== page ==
Classical approaches to design of experiments consider the design size N as a fixed parameter and try to optimise the information in the overall set of N points. However, in many situations the model simulations are progressively integrated, and a decision to stop the learning process is done on-line, based either on the estimated quality of the surrogate model already built or, more pragmatically, because the available (time, cost) budget has been totally consumed. In this context, it is important that the order of execution of the design points be well chosen, such that for all n<N, the corresponding design be as informative as possible. This new formulation of the design problem is at the core of the INDEX project.<br />

In reality, the learning set obtained by running the numerical code at the design points is used for both identification of the model used for its interpolation, and to predict the output of the numerical code at input points not in the design (to interpolate them). These two simultaneous goals correspond to distinct design criteria: while for the first it is important to be able to chose an appropriate model family and accurately estimate its parameters (in particular the spatial coherency of the output field), the latter establishes a preference for designs that spread the design points uniformly over the input domain. One way of addressing this multi-criteria problem is to formulate the design problem as a constrained optimisation problem, searching for the maximally informative design under a set of constraints over its design geometry. INDEX goal is to define efficient incremental algorithms for this constrained optimisation problem.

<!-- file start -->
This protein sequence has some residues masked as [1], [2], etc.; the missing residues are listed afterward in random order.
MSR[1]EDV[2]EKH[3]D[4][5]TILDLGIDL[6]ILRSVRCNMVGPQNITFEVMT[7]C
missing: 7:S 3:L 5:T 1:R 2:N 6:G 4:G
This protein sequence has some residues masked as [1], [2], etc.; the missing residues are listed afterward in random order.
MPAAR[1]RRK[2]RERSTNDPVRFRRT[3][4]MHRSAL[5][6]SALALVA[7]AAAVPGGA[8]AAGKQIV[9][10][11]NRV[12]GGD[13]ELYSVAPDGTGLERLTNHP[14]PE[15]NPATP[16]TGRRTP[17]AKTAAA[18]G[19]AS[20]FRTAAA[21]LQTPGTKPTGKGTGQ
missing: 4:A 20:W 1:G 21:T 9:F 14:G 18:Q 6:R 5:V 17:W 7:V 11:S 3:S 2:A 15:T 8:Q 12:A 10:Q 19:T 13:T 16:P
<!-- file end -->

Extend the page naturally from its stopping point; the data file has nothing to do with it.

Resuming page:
Many variants of the constrained subset-selection problem stated above are NP-hard, the goal of finding an optimal solution must necessarily be replaced by the search for good approximations. For many similar problems, algorithms with approximation guarantees – in the sense that they yield a solution for which the value of the optimised criterion is within a certain fraction of the optimal one – have been proposed in the computer science community. The consortium of INDEX, gathering both experts in design of experiments and computer science, will build upon these results. We believe that more efficient approximation bounds and algorithms can be constructed by taking the specificity of the design problem into account in the study of the ergodic properties of the corresponding discrete dynamical systems.

Besides its intrinsic scientific interest, the research program of INDEX is also of practical interest: the need to find efficient nested families of designs has been brought to the other consortium members by EDF, motivated by the real context of exploitation of surrogate models in an industrial scenario.

Project coordination

Luc Pronzato (Laboratoire I3S, CNRS UCA)

The author of this summary is the project coordinator, who is responsible for the content of this summary. The ANR declines any responsibility as for its contents.


JKU Johannes Kepler Universität Linz
CNRS Laboratoire I3S, CNRS UCA

Help of the ANR 249,413 euros
Beginning and duration of the scientific project: January 2019 - 36 Months